A panel of experts met today to address the health and lifestyle attributes of
live and active culture (LAC) yogurt. Included among the group, convened by The
National Yogurt Association (NYA), was parenting and family nutrition expert Dr.
William Sears, who emphasized the role yogurt can play in helping to shape healthful
eating habits among children.

"Parents are under the impression that they need to provide their children
with a low-fat and low-sugar diet. That’s a nutritional myth,” said Dr. Sears.
"The key is to offer your children a steady diet of nutrient-dense ‘grow’ foods,
like live and active culture yogurt, which deliver needed nutrients and appeal
to young taste buds.”

Robert Garfield, Senior Vice President of Regulatory and Technical Affairs
at the NYA, provided an overview of scientific research on the health potential
of live and active culture yogurt. Among the health attributes discussed were
the following:

  • Yogurt is an excellent source of calcium, which is critical for bone growth,
    development and maintenance at every stage of life, especially for children.
    It plays a significant role in the prevention of osteoporosis, which afflicts
    one out of two women and one out of eight men.
  • Yogurt is a good source of protein. In fact, an average eight-ounce serving
    provides approximately 20 percent of the Daily Value for protein.
  • A report from Tufts University researcher Simin Meydani, published in The
    American Journal of Clinical Nutrition, points to even broader potential health
    benefits associated with eating live and active culture yogurt, including
    potential benefit to the immune system. Given the right circumstances, yogurt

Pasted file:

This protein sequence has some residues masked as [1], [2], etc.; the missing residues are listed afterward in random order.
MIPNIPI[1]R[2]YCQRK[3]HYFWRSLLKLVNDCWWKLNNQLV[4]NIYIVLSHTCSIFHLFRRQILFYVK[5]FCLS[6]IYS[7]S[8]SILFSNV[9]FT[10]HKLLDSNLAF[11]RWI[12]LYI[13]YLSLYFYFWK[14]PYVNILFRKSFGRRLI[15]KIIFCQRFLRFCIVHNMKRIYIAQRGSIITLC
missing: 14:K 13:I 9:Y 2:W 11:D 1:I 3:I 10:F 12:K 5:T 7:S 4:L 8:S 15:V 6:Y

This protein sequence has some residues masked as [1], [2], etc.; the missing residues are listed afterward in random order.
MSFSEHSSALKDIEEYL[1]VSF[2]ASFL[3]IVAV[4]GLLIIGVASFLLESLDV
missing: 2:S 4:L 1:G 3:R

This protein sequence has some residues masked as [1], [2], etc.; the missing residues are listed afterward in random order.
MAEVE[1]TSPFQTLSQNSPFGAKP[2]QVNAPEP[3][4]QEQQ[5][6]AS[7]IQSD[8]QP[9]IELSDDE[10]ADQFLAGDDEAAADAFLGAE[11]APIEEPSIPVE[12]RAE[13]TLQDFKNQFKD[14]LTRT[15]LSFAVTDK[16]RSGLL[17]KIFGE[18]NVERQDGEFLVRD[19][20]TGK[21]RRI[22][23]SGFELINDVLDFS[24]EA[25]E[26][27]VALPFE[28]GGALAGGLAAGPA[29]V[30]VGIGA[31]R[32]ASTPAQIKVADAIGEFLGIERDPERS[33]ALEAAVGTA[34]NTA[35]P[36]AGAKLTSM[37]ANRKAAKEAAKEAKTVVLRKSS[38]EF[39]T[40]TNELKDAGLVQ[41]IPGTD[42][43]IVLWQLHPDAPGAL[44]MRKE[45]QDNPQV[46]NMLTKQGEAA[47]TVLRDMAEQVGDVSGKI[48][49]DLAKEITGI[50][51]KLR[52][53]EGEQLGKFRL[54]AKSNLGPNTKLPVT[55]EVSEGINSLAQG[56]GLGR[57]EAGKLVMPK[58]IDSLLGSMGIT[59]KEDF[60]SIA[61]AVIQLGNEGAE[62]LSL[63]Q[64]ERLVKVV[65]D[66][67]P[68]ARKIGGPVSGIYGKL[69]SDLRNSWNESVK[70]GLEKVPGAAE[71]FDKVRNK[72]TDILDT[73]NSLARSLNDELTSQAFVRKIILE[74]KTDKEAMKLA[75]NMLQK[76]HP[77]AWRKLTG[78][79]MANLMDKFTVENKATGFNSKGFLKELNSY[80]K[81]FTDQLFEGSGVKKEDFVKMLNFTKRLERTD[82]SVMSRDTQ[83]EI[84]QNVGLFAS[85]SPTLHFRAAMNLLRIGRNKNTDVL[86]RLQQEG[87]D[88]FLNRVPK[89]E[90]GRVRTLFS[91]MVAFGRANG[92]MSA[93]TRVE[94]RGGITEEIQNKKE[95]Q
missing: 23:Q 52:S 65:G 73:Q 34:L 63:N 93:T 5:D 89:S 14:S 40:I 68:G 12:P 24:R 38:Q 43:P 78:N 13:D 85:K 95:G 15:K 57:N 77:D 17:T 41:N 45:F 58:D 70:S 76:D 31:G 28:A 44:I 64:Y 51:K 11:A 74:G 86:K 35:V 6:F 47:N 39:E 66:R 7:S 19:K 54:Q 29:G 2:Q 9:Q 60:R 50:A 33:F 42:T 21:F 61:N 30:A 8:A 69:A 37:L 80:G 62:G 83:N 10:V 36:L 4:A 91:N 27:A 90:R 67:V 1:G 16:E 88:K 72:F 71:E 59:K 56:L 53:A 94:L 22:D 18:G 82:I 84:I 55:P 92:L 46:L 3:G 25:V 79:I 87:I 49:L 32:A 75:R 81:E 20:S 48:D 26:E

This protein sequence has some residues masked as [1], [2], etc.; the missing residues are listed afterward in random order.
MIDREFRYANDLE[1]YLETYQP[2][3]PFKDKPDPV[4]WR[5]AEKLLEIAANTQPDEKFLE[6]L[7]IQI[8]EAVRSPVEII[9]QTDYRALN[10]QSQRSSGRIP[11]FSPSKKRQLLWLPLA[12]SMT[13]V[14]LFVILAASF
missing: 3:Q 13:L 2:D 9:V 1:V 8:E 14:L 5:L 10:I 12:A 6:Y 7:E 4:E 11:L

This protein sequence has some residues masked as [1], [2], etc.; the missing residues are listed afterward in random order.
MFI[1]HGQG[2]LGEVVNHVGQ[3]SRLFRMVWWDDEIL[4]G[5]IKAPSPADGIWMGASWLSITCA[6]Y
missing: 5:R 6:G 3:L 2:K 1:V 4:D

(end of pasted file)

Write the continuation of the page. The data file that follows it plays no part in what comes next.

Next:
may help protect the intestinal tract.
  • For people who are lactose intolerant, studies have shown that the live
    and active cultures found in yogurt permit the more than one quarter of American
    adults who cannot tolerate other dairy products to enjoy yogurt.
  • Vaginal yeast infections affect nearly 12 million women each year. Research
    suggests that when eaten regularly, yogurt that contains l. Acidophilus may
    decrease yeast growth and infection in certain individuals by as much as three-fold.
  • As many as 50 million Americans suffer from high blood pressure, or hypertension,
    which increases the risk of heart disease, stroke, and kidney disease. Yogurt
    delivers calcium, potassium and magnesium — three nutrients that have been
    shown to reduce hypertension. Studies also show that a calcium-rich diet helps
    regulate blood pressure in women during and after pregnancy.

Garfield also announced that the NYA is in the initial stages of commissioning
a new scientific research review concerning the nutrient digestibility of yogurt.

Making the case that women’s nutrition was largely a matter of personal choice
was Dr. Michele Cyr, Director of the Division of General Internal Medicine,
Associate Dean for Graduate Medical Education and Associate Professor of Medicine
at Brown University School of Medicine. Dr. Cyr is co-author of The Complete
Book of Menopause — Every Woman’s Guide to Good Health.

Dr. Cyr singled out osteoporosis as one of the greatest health risks for women,
especially as women’s life expectancy increases. She said the earlier a woman
begins a nutritional plan to prevent osteoporosis, the better.

"One of the easiest ways to help prevent this debilitating disease is by making
yogurt part of your daily diet. An eight-ounce serving provides approximately
400 mg of calcium. The recommended daily calcium intake is 1000 mg for pre-menopausal
women and 1500 mg for post-menopausal women,” said Dr. Cyr.

The NYA is the national non-profit trade organization representing manufacturers
and marketers of live and active culture yogurt products, as well as suppliers
to the industry. Its purpose is to sponsor research about the health attributes
of yogurt with live and active cultures and serve as an information source to
the trade and consumers.